Where it is preferred to make a regenerative or speed suppressing brake for the moving member 7, this can easily be accomplished by changing the operation of the rectifier 15 into an inverter and the inverter 18 into a rectifier.

The reaction rail 1 in FIG. I has been shown by way of example as being of cylindrical shape. In FIG. 9 it is seen that the invention is not so limited and a reaction rail is shown having a rectangular cross section. In FIG. 9 the various parts similar to those of FIGS. 1 through 3 are designated with the numerals 00 added.

Referring now to FIGS. 4 and 5 alternative embodiments are shown illustrating the excitation means of the present invention. In order to simplify the illustrations, the zigzag slit and comb-shaped pole members are not shown. In FIG. 4, two excitation conductors 4a and 4b are shown as extending through the respective reaction rails 1a and lb and are connected to a D.C. supply 6 to form a loop circuit. With such an arrangement, it should be apparent that the conductor 5 in FIG. 1 can be eliminated.

In FIG. 5 the reaction rail 1 is divided into a plurality of separate rail sections and each section has an excitation conductor which extends therethrough. Each excitation conductor is connected to a separate switch 11. When the moving member 7 is driving, the reaction rail section which is opposite to the moving member 7 will be the only section magnetized. The remaining sections will not be excited until the moving member 7 passes thereacross. With this arrangement the consumption of excitation power is reduced.

Moreover, according to this invention, since the reaction rail 1 has a tubular cross section and the excitation conductor 4 extends through the reaction rail 1, the arrangement, as described hereinafter, is easily obtained.

Usually excitation conductors are made of either copper or aluminum wire. It is well known that ifa sodium wire could be used as the excitation conductor that much less electric power is consumed relative to that of the copper or aluminum wire. However, it is also known that sodium wire is very weak against mechanical forces and also undergoes chemical reaction with water. Thus, in the usual device it is difficult to use a sodium wire as a conductor. According to this invention, since the reaction rail 1 has a tubular cross section, a sodium wire is easily and safely accommodated therein.

In addition, it is well known that a super conductive wire consumes very little electric power. A super conductive .wire is generally provided in a super low temperature cryostat formed by fluid helium in a container which is insulated from heat by a vacuum layer or the like. According to this invention, the super low temperature cryostat can easily be accommodated in the tubular cross section reaction rail 1. Thus, by using a sodium wire or a super conductive wire as the excitation conductor 4 it is apparent that excitation losses can be effectively reduced.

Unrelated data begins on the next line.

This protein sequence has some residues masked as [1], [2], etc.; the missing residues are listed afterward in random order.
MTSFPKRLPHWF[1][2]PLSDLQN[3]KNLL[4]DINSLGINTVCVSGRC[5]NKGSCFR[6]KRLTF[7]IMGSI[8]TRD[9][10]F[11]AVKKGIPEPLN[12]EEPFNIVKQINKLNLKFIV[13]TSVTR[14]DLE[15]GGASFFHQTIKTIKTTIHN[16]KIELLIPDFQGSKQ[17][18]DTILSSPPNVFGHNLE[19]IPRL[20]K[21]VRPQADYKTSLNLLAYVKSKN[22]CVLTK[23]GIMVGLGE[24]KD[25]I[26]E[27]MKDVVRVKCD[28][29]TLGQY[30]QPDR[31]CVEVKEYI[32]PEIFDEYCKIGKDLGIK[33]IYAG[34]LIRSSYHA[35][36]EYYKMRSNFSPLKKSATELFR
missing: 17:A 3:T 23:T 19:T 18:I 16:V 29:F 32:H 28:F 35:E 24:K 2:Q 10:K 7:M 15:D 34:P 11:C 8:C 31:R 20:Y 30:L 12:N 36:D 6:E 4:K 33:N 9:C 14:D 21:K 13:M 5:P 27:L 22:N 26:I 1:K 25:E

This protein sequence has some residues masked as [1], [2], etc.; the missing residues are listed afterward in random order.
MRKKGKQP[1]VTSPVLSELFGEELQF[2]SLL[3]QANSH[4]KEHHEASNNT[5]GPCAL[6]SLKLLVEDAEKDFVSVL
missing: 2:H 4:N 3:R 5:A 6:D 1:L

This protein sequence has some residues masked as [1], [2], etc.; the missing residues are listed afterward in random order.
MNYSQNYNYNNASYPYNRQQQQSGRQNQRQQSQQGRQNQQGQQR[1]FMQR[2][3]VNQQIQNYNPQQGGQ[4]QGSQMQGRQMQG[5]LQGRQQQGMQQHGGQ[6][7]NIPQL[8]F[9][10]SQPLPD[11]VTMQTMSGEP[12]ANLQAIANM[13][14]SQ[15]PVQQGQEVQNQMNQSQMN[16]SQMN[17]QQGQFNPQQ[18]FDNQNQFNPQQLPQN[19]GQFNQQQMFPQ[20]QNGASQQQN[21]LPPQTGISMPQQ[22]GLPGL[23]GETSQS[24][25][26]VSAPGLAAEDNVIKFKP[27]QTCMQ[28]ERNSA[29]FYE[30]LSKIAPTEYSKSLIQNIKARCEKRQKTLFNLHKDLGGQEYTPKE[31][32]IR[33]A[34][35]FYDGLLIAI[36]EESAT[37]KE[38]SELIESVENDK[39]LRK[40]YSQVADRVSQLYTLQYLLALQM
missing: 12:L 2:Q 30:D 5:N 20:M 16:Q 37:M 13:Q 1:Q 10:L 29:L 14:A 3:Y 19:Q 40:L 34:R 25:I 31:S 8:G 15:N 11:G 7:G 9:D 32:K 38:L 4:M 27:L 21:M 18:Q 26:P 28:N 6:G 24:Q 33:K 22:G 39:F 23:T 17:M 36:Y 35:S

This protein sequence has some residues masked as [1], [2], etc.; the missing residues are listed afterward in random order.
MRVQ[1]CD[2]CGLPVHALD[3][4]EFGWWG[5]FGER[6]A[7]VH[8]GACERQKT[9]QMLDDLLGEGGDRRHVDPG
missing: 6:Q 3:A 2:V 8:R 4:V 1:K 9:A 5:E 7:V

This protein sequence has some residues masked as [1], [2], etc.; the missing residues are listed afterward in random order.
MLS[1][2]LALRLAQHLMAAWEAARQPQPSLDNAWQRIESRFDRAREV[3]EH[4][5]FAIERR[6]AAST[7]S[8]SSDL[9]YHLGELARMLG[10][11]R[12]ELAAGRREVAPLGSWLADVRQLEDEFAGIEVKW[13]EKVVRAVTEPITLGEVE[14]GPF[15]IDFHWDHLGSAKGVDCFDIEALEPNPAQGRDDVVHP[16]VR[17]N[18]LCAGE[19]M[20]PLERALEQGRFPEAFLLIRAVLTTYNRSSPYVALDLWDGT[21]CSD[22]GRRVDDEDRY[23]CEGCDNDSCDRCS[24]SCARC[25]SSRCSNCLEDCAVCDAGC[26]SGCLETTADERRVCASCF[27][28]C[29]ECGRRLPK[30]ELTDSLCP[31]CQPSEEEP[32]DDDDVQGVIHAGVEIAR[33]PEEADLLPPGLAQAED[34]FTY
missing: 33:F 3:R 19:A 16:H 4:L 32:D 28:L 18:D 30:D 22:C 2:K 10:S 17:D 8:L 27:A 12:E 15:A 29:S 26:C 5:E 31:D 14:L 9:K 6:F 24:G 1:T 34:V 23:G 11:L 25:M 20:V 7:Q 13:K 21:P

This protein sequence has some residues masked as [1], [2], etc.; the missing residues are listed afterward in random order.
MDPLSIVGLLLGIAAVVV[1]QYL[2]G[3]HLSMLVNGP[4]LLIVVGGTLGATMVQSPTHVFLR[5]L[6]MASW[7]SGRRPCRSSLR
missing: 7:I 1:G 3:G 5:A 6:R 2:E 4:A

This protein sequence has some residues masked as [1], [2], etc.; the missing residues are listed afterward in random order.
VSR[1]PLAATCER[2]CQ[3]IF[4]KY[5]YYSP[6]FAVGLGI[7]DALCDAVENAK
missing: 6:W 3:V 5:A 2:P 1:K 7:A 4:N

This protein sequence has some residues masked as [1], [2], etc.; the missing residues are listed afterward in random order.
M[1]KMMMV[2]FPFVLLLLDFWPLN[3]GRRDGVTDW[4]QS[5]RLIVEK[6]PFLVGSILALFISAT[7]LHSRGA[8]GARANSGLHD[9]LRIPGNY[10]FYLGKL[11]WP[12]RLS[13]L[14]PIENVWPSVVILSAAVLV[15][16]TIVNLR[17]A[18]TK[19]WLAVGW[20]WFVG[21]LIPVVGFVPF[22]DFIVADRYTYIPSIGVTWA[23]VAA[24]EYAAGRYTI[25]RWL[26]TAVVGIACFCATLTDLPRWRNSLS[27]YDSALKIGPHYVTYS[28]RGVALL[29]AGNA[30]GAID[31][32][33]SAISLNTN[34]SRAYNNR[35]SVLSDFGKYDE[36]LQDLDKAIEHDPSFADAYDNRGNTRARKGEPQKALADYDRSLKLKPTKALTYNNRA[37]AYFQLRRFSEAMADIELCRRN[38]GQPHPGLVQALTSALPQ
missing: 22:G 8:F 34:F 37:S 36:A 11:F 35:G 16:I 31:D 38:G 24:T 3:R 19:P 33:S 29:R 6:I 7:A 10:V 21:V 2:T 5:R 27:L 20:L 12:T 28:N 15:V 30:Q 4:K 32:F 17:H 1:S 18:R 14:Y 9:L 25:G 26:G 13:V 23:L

Referring now to FIG. 6 another alternative embodiment according to this invention is shown which enables the air resistance of the moving member 7 to be greatly decreased. In FIG. 6, both the moving member 7 and the excitation conductor 4 are provided within the reaction rail 1, and the pressure within the reaction rail 1 is made low, such as near a vacuum state. Since the moving member 7 will move in a substantially evacuated space within the reaction rail 1, the air resistance is extremely low. Under such conditions, the moving member 7 will move smoothly and the electric power used to drive the moving member 7 can be reduced.

Referring now to FIGS. 7 and 8 another alternative embodiment of this invention is therein shown. In accordance with this embodiment, the reaction rail 1 can be used as a saddle for the moving member 7. The reaction rail 1 is provided with two trains of magnetic poles 2 and 2 and therefore two armatures l0 and 10' are mounted on the moving member 7. An air compressor 12 is provided and is mounted on the moving member 7. The air compressor 12 generates a highly pressurized air which is expelled into a gap 14 between the reaction rail 1 and the moving member 7. The gap 14 is held in place by members 13a and 13b equipped on a skirt of the moving member 7. The highly pressurized air flows through the gap 14 and will float the moving member 7 from the reaction rail 1 without friction therebetween. In this manner, since the reaction rail can be used as a saddle for the moving member 7, the construction is very easy and inexpensive.